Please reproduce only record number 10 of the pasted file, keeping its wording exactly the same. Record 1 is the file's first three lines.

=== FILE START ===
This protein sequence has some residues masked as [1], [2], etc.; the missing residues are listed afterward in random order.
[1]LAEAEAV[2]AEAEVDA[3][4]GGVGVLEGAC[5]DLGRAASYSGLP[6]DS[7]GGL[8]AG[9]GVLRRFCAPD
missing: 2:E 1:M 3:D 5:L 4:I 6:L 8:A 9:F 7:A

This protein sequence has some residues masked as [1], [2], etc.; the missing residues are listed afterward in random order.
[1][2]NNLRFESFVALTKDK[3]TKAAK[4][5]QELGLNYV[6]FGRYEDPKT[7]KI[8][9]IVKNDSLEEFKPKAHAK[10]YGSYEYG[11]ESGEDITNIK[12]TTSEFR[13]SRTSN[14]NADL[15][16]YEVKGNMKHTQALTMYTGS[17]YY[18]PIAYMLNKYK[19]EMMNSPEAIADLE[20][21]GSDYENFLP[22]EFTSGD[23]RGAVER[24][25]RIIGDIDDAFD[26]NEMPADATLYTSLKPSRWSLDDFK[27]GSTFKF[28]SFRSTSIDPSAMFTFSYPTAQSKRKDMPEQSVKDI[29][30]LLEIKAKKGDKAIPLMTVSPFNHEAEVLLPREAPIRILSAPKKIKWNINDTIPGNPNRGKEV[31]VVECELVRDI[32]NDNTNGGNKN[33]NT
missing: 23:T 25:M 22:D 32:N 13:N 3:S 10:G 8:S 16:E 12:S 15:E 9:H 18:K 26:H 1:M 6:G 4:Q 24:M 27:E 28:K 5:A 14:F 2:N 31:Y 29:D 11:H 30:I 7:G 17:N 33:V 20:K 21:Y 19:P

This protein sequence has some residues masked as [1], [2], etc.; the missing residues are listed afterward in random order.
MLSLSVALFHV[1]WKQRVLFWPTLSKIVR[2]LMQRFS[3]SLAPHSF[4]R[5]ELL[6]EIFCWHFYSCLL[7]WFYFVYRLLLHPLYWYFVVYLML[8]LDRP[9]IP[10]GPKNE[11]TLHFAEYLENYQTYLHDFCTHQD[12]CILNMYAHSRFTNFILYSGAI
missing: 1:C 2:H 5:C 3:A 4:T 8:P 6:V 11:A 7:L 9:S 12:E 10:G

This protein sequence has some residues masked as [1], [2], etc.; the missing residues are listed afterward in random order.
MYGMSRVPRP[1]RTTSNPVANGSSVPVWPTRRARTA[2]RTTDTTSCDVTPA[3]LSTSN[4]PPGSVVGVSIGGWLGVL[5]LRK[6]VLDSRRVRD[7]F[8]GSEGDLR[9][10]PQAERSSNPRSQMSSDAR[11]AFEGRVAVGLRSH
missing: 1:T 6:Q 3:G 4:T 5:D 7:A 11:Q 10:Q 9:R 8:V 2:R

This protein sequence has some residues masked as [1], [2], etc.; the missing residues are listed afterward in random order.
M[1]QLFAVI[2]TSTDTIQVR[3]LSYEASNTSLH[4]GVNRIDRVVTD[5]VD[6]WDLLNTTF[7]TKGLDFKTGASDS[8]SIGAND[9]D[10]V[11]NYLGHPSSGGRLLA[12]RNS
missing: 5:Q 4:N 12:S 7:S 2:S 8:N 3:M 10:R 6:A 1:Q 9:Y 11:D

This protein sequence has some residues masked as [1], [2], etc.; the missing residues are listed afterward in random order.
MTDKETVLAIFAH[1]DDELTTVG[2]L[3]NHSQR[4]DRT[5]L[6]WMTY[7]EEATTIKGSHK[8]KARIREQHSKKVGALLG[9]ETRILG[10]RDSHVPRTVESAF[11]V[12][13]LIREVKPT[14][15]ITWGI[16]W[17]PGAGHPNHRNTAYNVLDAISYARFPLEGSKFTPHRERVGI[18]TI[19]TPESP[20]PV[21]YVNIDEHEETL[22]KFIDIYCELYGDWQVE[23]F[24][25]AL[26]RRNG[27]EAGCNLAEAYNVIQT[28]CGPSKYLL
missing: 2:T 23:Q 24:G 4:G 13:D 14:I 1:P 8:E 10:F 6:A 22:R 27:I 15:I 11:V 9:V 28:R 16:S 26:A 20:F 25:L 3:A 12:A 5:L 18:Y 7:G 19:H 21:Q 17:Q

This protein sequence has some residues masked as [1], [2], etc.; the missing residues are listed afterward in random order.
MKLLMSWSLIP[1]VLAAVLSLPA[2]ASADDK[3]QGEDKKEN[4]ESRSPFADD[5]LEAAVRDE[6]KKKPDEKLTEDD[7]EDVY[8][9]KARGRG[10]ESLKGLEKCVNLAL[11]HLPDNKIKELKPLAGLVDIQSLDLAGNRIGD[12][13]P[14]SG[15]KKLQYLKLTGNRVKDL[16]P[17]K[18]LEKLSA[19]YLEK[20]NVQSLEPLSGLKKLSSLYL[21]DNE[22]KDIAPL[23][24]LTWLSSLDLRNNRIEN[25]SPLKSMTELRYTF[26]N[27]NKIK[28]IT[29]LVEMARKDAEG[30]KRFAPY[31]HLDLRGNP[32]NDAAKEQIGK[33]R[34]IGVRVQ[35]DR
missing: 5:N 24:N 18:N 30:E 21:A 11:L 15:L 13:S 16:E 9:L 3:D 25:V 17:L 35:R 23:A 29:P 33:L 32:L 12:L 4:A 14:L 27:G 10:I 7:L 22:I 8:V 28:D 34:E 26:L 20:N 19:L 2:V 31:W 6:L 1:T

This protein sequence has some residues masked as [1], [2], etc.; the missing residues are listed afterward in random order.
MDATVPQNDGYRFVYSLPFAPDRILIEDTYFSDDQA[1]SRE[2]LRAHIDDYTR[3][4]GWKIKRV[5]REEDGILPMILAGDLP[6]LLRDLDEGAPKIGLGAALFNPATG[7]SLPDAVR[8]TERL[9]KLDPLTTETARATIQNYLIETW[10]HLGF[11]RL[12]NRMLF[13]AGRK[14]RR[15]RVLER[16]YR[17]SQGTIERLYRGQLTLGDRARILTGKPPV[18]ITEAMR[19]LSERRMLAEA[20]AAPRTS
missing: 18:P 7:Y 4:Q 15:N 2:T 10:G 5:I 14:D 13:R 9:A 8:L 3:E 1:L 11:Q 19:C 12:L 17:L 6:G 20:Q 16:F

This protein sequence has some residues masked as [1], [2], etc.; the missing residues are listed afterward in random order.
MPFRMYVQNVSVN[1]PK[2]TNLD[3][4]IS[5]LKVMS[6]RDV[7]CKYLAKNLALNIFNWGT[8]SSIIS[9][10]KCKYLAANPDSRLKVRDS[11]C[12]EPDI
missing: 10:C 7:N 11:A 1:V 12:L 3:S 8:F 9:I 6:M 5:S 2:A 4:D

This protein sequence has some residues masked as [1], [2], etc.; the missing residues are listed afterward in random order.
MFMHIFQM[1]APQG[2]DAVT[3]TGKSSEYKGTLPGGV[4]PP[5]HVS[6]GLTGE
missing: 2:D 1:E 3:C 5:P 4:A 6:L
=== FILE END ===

This protein sequence has some residues masked as [1], [2], etc.; the missing residues are listed afterward in random order.
MFMHIFQM[1]APQG[2]DAVT[3]TGKSSEYKGTLPGGV[4]PP[5]HVS[6]GLTGE
missing: 2:D 1:E 3:C 5:P 4:A 6:L